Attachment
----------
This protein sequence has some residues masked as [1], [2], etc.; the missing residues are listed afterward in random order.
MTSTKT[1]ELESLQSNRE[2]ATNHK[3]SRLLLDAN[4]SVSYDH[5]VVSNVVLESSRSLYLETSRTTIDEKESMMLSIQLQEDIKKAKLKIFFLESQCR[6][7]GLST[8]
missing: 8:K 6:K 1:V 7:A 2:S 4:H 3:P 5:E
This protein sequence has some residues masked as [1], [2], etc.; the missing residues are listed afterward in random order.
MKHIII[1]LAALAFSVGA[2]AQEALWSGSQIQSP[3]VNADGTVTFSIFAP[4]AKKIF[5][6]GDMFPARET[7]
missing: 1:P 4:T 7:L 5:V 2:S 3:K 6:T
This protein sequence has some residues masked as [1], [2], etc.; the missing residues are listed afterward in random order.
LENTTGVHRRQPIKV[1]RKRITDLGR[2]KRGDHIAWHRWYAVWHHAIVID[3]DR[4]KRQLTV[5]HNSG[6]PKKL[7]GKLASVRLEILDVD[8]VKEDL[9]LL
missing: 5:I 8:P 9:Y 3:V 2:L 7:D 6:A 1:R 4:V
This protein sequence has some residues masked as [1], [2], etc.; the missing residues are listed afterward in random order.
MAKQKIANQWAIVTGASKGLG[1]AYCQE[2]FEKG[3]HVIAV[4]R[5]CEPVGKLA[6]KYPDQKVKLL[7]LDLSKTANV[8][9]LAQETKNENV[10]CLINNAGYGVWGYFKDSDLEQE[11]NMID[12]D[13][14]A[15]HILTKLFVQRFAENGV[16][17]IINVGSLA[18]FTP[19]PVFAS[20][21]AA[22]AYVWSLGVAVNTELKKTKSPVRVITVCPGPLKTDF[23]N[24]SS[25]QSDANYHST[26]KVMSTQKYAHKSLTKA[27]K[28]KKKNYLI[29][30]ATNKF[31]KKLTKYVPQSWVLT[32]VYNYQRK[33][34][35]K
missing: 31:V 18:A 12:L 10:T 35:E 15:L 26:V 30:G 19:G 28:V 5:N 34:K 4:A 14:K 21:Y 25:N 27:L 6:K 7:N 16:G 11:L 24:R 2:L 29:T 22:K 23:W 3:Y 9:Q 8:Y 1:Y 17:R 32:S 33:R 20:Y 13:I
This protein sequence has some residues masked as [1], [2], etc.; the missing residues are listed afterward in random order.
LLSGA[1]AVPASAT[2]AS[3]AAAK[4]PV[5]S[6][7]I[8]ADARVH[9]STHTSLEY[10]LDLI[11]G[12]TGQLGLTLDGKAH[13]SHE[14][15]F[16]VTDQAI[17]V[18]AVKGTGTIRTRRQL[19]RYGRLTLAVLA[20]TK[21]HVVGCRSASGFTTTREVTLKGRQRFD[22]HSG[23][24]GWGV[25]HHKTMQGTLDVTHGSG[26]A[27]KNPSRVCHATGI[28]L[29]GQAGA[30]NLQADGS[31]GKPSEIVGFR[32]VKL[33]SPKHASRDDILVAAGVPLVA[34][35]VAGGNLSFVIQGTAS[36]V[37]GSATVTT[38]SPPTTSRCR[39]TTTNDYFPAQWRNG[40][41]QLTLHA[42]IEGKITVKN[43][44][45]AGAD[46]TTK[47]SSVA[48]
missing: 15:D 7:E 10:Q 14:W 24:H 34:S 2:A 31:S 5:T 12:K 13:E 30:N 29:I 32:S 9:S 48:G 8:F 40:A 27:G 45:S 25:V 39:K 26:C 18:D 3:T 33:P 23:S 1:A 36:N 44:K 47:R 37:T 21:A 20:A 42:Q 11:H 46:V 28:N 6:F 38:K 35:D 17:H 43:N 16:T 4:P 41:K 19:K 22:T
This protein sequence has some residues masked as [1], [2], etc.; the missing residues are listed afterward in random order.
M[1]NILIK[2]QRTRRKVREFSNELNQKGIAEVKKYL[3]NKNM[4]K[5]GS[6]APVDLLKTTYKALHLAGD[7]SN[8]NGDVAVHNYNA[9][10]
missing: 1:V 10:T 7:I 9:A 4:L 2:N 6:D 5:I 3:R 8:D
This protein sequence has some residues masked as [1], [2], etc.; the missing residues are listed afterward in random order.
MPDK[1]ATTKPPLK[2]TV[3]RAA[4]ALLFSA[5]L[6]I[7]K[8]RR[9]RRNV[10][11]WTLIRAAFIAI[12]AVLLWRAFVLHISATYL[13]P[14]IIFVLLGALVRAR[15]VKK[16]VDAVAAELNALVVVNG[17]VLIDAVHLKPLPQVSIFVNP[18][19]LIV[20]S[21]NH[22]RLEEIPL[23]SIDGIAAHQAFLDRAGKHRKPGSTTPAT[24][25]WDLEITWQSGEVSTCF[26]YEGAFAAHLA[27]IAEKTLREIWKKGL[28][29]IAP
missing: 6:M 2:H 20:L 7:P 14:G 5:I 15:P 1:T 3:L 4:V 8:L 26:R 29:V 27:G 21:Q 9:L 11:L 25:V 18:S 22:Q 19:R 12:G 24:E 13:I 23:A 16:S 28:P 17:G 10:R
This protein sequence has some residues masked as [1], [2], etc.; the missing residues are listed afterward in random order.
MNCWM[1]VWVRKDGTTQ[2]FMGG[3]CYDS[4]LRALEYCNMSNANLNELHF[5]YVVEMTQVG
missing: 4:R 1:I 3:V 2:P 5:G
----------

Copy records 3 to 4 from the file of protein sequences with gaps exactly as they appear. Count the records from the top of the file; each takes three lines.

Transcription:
This protein sequence has some residues masked as [1], [2], etc.; the missing residues are listed afterward in random order.
LENTTGVHRRQPIKV[1]RKRITDLGR[2]KRGDHIAWHRWYAVWHHAIVID[3]DR[4]KRQLTV[5]HNSG[6]PKKL[7]GKLASVRLEILDVD[8]VKEDL[9]LL
missing: 5:I 8:P 9:Y 3:V 2:L 7:D 6:A 1:R 4:V
This protein sequence has some residues masked as [1], [2], etc.; the missing residues are listed afterward in random order.
MAKQKIANQWAIVTGASKGLG[1]AYCQE[2]FEKG[3]HVIAV[4]R[5]CEPVGKLA[6]KYPDQKVKLL[7]LDLSKTANV[8][9]LAQETKNENV[10]CLINNAGYGVWGYFKDSDLEQE[11]NMID[12]D[13][14]A[15]HILTKLFVQRFAENGV[16][17]IINVGSLA[18]FTP[19]PVFAS[20][21]AA[22]AYVWSLGVAVNTELKKTKSPVRVITVCPGPLKTDF[23]N[24]SS[25]QSDANYHST[26]KVMSTQKYAHKSLTKA[27]K[28]KKKNYLI[29][30]ATNKF[31]KKLTKYVPQSWVLT[32]VYNYQRK[33][34][35]K
missing: 31:V 18:A 12:L 10:T 35:E 15:L 26:V 30:G 19:G 28:V 5:N 34:K 4:A 14:K 21:Y 25:N 27:L 6:K 7:N 16:G 11:L 24:R 2:L 29:T 22:K 23:W 3:Y 9:Q 8:Y 1:Y 17:R 32:S 33:R 20:Y 13:I